Avid user of forums on variety of interests-financial, home brewing, F-150, PHEV, home repair, etc. Enjoy learning & passing on knowledge. It's PRINCIPAL, not PRINCIPLE. I ADVISE you to seek ADVICE.

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janiebegood
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Re: Retirement location planning

Post by janiebegood » Wed Aug 22, 2018 9:00 am

We lived in Orlando 1996-2002. The population had grown from 300K in 1990 to 1.3M in 1996, causing lots of growing pains around development and traffic. The last stat I saw for number of annual visitors to the Orlando metro area was 44 million. So of course the crime stats are amplified - they include not just resident-related incidents but tourist-related incidents.

Longwood, Maitland, Winter Park, and Windermere are all nice suburbs near Orlando where the biggest intruder you will likely see is the quaintly termed "water bug" or "palmetto bug" - AKA the largest cockroach you have ever seen. They aren't ubiquitous, and they aren't a sign of a dirty kitchen. They were there long before people arrived in the area.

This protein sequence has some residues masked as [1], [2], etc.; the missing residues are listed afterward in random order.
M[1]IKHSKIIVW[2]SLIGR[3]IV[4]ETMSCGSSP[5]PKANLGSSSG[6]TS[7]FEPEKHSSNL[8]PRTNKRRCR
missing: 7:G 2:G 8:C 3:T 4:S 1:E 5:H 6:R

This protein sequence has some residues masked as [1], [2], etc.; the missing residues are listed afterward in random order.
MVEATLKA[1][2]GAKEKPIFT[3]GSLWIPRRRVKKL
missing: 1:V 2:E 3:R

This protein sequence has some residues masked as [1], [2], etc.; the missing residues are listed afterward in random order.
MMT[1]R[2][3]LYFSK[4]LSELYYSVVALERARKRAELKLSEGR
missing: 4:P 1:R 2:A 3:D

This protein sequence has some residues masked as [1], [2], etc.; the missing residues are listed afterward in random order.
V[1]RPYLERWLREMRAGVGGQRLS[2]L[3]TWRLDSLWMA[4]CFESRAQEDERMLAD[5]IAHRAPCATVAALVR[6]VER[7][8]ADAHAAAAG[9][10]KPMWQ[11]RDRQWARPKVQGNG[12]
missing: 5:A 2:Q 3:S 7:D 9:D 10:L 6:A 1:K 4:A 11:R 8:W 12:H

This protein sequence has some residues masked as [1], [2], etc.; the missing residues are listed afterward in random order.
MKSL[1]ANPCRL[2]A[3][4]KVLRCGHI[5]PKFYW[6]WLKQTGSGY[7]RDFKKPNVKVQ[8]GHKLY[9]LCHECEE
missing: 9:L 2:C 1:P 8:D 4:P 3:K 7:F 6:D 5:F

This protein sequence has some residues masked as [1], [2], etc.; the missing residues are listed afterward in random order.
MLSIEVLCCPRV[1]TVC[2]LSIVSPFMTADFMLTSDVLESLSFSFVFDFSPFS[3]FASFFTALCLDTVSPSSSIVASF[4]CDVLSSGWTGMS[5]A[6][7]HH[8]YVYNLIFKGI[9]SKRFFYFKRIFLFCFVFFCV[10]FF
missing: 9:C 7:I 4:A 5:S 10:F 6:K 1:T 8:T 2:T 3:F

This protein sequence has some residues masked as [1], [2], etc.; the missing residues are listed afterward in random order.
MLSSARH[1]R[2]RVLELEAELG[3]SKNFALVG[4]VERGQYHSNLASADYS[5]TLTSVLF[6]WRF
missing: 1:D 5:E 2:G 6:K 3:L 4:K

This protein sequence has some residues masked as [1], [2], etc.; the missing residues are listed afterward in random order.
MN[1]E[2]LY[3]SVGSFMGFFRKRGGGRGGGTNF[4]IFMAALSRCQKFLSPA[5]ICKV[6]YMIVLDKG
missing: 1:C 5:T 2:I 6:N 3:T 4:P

I put up with the heat in summer (read: April - mid-October) because the winters (read: November - March) were lovely -- not hot, not rainy. I understand temps are higher now than they were when we lived there. It's not uncommon to have 90s in February now. That trend is likely to go up, not down, as is the chance for more severe weather.

But all hurricane routes lead to Orlando, from both coasts. So if you want to live in Florida but cushion your impact from hurricanes, it's not a bad place to choose.

kayakprof
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Re: Retirement location planning